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Proving an employer negligence lawsuit is vastly different than proving a workers’ compensation case.

The most notable difference is that workers’ comp is a no-fault system, which means you do not need to prove negligence to bring a successful workers’ comp claim if you are injured at work.

Most injured employee claims will be exclusive to workers’ compensation.

In other words, if you get injured at work, you generally have to go through workers’ comp to get compensation.

However, there are instances where you might be able to pursue a negligence claim (for example, if the employer failed to carry workers’ comp insurance or your injury was actually caused by a third party).

Every employer, regardless of circumstance, must provide a safe work environment for their employees.

Failing to provide a safe work environment and adequate safety measures could result in employer liability.

As with any case of negligence, the plaintiff must prove the defendant acted negligently. 

Remember, a potential negligence action is separate and apart from any workers’ compensation claim.

Depending on the circumstances, you may have one or both. Contact the employer negligence attorneys at Arechigo & Stokka to discuss your options.

How to Prove Employer Negligence in the Workplace

To prove negligence against your employer, you must prove the traditional four negligence prongs: duty, breach, causation, and damages.

Every employer owes their employees a duty of care. If you can prove your employer deviated from that standard of care and that it caused your injury, you may have a successful negligence claim.

There are many ways in which an employer may be negligent. However, three of the most common are as follows. 

Failure to Supply Proper Safety Equipment 

If you are injured because your employer did not provide proper safety equipment or provided defective or inoperable equipment, you may have grounds for a negligence suit.

Many jobs require specific and necessary safety equipment. For instance, if your job involves working on high rafters, you probably need safety harnesses.

If your employer fails to supply them or supplies defective harnesses, they may be liable.

Failure to Provide Adequate Training

One essential responsibility of any employer is ensuring employees have adequate training.

A good training program can help employees, supervisors, and employers work safer.

Proper training is crucial when working with heavy machinery, hazardous materials, or sharp tools.

If your employer does not provide the necessary training, they may be in hot water.

OSHA and MNOSHA Violations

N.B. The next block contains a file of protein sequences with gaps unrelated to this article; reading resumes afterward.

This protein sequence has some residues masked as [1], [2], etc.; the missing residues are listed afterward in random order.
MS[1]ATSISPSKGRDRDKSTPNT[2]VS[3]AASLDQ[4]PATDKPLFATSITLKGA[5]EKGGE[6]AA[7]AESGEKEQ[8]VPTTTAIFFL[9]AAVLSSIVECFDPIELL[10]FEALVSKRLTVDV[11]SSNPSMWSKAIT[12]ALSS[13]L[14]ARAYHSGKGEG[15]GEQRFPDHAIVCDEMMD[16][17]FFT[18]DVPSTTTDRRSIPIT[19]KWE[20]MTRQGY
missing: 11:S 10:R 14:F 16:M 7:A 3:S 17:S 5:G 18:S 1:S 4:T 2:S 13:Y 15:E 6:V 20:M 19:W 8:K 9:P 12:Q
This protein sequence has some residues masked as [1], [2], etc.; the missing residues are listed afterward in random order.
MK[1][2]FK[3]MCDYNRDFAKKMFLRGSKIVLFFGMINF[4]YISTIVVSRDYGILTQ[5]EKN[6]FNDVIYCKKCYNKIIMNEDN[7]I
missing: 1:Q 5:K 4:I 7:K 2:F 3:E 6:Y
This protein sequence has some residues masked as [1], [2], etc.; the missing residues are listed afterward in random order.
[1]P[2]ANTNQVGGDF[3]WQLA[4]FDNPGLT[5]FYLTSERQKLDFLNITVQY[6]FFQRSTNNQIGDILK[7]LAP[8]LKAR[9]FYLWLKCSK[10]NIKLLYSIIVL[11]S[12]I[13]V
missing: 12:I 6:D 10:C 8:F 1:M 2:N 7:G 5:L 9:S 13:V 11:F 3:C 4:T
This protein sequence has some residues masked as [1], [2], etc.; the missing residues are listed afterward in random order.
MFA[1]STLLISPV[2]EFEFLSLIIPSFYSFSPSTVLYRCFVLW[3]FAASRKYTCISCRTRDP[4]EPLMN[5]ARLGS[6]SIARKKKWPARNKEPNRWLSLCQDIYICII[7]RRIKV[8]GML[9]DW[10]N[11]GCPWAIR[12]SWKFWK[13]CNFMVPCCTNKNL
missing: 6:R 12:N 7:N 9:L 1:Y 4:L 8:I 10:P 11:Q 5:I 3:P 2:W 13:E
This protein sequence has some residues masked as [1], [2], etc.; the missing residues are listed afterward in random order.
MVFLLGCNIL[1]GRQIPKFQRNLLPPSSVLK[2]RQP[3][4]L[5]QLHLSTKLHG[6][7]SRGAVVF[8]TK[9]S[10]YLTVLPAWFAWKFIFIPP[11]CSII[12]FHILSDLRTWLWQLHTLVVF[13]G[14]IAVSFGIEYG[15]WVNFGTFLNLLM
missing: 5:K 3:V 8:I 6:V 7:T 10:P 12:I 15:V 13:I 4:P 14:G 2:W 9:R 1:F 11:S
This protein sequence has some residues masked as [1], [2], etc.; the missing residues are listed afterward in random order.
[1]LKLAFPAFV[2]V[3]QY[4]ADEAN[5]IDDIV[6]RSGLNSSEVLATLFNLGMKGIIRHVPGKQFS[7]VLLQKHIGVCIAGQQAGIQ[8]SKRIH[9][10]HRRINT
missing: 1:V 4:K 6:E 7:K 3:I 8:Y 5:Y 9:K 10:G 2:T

The Occupational Safety and Health Administration (OSHA), on both the federal and state level, have adopted rules and guidelines for employers to follow in various industries.

These safety standards are implemented to keep employees safe while at work. OSHA requirements can range from hard hat requirements on construction sites to food prep safety in commercial kitchens.

However, if your employer violates these guidelines, they may not only receive an OSHA violation but may also be on the hook for negligence. 

Do I Need an Attorney for Employer Negligence?

These claims can be very complicated and time-consuming, often involving boatloads of discovery.

Sometimes you may have more than one claim compounding the complexity of the case. You need an experienced attorney working on your behalf. Let us be your voice. 

Minnesota Employer Negligence Lawyers Holding Employers Responsible

At Arechigo & Stokka, we have decades of experience and hundreds of cases under our belt.

If you or a loved one was injured at work and you suspect your employer’s negligence is to blame, don’t wait to contact us.

In Minnesota, you generally have two years from the date of the accident to file a negligence claim.

An employer negligence lawsuit can be complex, especially if you are up against a large corporate employer.

Hiring an experienced and knowledgeable employer negligence attorney can mean the difference in success. Contact us online today to schedule a consultation. 

Author Photo

Joshua R. Stokka

Josh has been representing injured workers for over 10 years. Josh was born and raised in Fargo, North Dakota, and attended the University of Minnesota-Duluth where he earned a Bachelor of Arts Degree in Criminology. Mr. Stokka alson received his law degree from the Hamline University School of Law. During law school, Josh clerked at a Minnesota law firm specializing in personal injury and workers’ compensation. Prior to practicing in the area of workers’ compensation, Josh clerked for a judge in the 7th Judicial District in Minnesota. This valuable experience gave him insight into how judges think, do their jobs behind the scene, and how to frame a case in order to obtain a favorable result.  Now, he focuses 100% of his practice on defending injured workers in Minnesota.

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